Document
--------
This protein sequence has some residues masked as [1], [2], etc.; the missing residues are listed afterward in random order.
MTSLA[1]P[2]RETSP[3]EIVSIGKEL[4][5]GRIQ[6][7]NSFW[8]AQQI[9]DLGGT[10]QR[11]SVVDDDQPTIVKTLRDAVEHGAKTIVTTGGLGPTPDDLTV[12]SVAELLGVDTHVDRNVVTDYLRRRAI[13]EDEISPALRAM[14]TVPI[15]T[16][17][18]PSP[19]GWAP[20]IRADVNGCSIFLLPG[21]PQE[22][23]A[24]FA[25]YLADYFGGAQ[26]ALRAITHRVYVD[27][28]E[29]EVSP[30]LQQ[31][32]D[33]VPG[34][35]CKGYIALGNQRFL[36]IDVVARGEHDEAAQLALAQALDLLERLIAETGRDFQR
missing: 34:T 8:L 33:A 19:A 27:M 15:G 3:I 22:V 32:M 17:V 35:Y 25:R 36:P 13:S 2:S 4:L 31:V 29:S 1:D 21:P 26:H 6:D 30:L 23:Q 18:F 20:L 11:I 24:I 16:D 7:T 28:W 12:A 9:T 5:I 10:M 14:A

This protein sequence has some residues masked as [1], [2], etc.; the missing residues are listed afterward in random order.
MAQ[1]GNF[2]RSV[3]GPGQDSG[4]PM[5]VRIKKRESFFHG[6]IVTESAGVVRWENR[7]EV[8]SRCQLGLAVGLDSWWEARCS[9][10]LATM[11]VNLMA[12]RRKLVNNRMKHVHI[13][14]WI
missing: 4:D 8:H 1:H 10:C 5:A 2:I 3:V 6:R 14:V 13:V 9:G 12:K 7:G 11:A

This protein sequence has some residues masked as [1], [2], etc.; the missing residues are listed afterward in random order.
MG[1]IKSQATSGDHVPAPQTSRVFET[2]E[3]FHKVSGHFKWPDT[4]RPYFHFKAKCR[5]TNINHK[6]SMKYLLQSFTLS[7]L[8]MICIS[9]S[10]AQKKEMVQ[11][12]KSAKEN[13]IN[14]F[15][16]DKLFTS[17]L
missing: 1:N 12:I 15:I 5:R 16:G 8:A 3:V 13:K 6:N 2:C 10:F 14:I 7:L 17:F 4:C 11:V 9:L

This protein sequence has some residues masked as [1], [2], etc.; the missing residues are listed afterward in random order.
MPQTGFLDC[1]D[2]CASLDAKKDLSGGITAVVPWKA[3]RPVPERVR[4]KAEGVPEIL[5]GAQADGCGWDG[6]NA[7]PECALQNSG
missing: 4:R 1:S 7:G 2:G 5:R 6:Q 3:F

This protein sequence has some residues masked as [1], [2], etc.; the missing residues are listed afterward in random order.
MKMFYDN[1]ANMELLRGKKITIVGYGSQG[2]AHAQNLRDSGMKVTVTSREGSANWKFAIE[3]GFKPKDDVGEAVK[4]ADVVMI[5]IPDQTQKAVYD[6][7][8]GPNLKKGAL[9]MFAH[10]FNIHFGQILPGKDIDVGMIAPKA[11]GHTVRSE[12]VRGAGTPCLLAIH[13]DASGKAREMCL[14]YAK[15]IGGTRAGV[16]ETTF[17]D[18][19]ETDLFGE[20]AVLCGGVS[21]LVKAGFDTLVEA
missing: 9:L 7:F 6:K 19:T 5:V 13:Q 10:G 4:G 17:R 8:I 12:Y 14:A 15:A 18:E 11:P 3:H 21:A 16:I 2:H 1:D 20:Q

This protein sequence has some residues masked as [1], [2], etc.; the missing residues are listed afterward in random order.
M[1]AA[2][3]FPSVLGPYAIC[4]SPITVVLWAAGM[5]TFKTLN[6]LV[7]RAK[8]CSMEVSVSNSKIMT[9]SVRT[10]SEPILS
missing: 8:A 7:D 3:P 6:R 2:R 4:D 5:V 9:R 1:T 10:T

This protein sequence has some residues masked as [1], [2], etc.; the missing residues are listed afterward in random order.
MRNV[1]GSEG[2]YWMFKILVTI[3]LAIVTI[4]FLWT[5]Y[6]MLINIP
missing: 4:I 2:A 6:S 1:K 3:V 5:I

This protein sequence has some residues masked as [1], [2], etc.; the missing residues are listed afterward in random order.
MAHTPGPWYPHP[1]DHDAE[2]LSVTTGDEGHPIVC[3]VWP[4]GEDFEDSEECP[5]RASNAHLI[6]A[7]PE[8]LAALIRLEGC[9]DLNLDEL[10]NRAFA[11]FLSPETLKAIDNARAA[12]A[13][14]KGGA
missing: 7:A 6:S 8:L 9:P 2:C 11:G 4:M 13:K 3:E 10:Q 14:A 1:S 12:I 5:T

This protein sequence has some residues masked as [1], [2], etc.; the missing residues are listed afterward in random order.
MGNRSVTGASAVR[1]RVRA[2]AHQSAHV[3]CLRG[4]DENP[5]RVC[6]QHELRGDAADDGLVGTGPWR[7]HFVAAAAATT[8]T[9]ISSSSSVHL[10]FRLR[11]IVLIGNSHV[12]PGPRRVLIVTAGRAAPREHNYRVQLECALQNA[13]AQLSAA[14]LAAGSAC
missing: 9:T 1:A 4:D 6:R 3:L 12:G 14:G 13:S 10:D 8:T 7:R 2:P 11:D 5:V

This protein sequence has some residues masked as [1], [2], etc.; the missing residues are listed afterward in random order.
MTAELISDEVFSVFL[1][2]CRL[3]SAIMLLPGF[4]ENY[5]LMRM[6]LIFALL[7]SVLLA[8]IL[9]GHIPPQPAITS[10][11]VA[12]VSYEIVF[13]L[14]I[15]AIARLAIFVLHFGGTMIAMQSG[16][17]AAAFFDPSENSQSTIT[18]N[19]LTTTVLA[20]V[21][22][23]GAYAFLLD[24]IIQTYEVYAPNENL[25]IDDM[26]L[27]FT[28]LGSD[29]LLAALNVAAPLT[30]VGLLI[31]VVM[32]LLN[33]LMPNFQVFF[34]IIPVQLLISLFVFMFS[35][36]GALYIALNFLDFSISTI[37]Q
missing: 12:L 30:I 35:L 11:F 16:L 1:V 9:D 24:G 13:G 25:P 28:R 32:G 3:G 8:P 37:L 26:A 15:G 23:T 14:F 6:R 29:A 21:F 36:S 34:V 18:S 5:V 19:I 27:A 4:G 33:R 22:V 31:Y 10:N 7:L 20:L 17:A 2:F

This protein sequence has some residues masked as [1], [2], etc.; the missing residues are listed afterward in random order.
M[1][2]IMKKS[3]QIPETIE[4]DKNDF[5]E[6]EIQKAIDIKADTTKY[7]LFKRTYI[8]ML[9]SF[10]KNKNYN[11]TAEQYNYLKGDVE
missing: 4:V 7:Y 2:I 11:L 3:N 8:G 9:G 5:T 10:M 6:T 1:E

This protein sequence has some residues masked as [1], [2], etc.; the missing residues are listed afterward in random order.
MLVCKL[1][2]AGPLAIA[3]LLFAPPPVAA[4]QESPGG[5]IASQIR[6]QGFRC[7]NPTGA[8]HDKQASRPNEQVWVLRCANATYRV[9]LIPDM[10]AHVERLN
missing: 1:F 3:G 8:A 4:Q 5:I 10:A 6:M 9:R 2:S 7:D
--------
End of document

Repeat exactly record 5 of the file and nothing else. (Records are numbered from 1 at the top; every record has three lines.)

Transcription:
This protein sequence has some residues masked as [1], [2], etc.; the missing residues are listed afterward in random order.
MKMFYDN[1]ANMELLRGKKITIVGYGSQG[2]AHAQNLRDSGMKVTVTSREGSANWKFAIE[3]GFKPKDDVGEAVK[4]ADVVMI[5]IPDQTQKAVYD[6][7][8]GPNLKKGAL[9]MFAH[10]FNIHFGQILPGKDIDVGMIAPKA[11]GHTVRSE[12]VRGAGTPCLLAIH[13]DASGKAREMCL[14]YAK[15]IGGTRAGV[16]ETTF[17]D[18][19]ETDLFGE[20]AVLCGGVS[21]LVKAGFDTLVEA
missing: 9:L 7:F 6:K 19:T 5:V 13:Q 10:G 4:G 17:R 8:I 12:Y 14:A 15:A 18:E 11:P 3:H 21:A 16:I 2:H 1:D 20:Q